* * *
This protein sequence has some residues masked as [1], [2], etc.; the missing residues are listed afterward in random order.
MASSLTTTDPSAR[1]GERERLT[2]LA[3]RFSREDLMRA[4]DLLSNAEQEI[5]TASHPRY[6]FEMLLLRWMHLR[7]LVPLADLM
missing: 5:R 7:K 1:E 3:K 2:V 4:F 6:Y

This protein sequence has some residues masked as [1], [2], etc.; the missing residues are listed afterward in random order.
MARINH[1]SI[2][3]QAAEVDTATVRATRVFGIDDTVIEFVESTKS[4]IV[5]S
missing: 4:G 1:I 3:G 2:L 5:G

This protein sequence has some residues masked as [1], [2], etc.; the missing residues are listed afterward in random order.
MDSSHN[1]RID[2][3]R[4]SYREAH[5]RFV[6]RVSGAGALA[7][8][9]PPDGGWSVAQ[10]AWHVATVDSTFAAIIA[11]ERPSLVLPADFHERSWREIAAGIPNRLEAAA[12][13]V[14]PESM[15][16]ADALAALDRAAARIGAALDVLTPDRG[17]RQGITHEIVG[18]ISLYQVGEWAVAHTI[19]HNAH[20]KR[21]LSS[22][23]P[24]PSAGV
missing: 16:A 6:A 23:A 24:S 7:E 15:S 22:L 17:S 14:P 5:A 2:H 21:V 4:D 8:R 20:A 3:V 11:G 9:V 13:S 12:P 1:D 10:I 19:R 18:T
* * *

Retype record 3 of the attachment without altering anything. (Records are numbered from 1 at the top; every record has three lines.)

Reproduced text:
This protein sequence has some residues masked as [1], [2], etc.; the missing residues are listed afterward in random order.
MDSSHN[1]RID[2][3]R[4]SYREAH[5]RFV[6]RVSGAGALA[7][8][9]PPDGGWSVAQ[10]AWHVATVDSTFAAIIA[11]ERPSLVLPADFHERSWREIAAGIPNRLEAAA[12][13]V[14]PESM[15][16]ADALAALDRAAARIGAALDVLTPDRG[17]RQGITHEIVG[18]ISLYQVGEWAVAHTI[19]HNAH[20]KR[21]LSS[22][23]P[24]PSAGV
missing: 16:A 6:A 23:A 24:S 7:E 15:S 22:L 17:S 14:P 5:A 2:H 21:V 4:D 8:R 20:A 3:V 11:G 9:V 13:S 12:P 1:D 10:I 19:R 18:T